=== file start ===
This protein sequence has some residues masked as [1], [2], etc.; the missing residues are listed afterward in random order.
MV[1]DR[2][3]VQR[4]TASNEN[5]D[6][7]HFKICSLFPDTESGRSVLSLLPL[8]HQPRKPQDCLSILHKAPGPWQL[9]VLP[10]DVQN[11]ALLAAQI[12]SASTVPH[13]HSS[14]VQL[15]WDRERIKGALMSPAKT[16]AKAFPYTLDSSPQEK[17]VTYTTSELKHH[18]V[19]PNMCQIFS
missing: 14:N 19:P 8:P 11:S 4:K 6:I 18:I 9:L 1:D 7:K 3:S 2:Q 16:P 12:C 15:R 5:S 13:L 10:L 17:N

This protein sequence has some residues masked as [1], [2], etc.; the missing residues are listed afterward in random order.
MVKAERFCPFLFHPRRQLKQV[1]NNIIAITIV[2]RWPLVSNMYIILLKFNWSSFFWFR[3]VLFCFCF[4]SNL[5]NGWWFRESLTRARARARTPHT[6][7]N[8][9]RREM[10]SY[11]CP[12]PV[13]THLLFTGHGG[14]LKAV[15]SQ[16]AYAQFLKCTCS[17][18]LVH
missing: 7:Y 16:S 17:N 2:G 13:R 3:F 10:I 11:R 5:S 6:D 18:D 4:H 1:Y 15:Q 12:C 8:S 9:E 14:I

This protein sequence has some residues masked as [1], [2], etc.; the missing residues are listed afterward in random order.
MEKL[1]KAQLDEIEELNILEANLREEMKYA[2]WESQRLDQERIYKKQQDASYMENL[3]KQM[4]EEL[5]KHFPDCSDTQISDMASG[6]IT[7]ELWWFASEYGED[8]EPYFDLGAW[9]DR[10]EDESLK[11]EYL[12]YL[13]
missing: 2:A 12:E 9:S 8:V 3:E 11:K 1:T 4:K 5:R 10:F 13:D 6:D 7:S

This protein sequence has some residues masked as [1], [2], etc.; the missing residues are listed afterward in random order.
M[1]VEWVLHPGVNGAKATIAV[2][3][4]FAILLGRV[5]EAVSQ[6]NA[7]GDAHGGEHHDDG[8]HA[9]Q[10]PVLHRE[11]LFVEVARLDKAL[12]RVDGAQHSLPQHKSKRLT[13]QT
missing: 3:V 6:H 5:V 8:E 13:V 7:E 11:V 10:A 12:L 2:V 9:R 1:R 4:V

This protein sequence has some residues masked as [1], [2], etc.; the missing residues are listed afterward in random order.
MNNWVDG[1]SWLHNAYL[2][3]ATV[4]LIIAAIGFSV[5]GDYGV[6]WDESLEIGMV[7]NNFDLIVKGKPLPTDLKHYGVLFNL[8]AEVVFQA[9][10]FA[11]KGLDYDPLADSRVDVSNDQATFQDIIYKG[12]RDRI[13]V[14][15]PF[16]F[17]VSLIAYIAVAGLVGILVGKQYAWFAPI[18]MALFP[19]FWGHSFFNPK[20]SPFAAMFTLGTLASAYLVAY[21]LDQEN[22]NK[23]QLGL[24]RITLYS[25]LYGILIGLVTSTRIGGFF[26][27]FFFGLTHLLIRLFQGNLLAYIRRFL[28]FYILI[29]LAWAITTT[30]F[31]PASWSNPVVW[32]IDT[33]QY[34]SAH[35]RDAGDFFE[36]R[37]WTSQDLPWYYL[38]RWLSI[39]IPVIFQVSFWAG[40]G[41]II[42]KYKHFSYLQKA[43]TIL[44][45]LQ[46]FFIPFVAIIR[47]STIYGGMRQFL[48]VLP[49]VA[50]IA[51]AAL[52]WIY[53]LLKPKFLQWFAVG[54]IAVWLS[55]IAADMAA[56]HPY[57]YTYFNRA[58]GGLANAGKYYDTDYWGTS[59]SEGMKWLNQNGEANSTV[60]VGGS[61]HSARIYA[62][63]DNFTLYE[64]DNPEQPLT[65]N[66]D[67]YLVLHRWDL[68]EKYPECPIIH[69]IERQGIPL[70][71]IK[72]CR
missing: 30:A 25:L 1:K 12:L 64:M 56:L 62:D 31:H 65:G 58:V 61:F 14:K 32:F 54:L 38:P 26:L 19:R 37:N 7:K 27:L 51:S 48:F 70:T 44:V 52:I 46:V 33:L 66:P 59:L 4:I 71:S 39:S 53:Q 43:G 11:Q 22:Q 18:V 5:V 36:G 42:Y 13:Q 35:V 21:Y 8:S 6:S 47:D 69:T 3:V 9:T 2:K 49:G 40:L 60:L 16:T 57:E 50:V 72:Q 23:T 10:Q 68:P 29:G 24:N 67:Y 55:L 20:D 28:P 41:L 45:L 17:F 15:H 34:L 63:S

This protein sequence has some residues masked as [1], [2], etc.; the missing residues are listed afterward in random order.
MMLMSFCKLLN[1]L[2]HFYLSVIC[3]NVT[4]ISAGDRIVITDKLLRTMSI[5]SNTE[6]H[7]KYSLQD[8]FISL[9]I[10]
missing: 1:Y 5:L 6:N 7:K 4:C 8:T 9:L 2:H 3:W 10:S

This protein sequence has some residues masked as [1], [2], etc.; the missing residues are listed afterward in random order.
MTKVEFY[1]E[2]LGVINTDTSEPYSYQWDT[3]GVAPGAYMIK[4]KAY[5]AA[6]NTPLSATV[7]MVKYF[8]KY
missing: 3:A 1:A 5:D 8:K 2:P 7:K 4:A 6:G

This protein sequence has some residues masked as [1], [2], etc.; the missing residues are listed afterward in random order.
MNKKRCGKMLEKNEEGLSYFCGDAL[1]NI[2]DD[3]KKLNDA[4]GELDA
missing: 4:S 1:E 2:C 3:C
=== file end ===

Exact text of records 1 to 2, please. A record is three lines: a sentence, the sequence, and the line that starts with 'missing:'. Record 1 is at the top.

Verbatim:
This protein sequence has some residues masked as [1], [2], etc.; the missing residues are listed afterward in random order.
MV[1]DR[2][3]VQR[4]TASNEN[5]D[6][7]HFKICSLFPDTESGRSVLSLLPL[8]HQPRKPQDCLSILHKAPGPWQL[9]VLP[10]DVQN[11]ALLAAQI[12]SASTVPH[13]HSS[14]VQL[15]WDRERIKGALMSPAKT[16]AKAFPYTLDSSPQEK[17]VTYTTSELKHH[18]V[19]PNMCQIFS
missing: 14:N 19:P 8:P 11:S 4:K 6:I 18:I 9:L 1:D 7:K 3:S 2:Q 16:P 12:C 15:R 5:S 13:L 10:L 17:N

This protein sequence has some residues masked as [1], [2], etc.; the missing residues are listed afterward in random order.
MVKAERFCPFLFHPRRQLKQV[1]NNIIAITIV[2]RWPLVSNMYIILLKFNWSSFFWFR[3]VLFCFCF[4]SNL[5]NGWWFRESLTRARARARTPHT[6][7]N[8][9]RREM[10]SY[11]CP[12]PV[13]THLLFTGHGG[14]LKAV[15]SQ[16]AYAQFLKCTCS[17][18]LVH
missing: 7:Y 16:S 17:N 2:G 13:R 3:F 10:I 11:R 5:S 6:D 18:D 4:H 1:Y 15:Q 12:C 8:S 9:E 14:I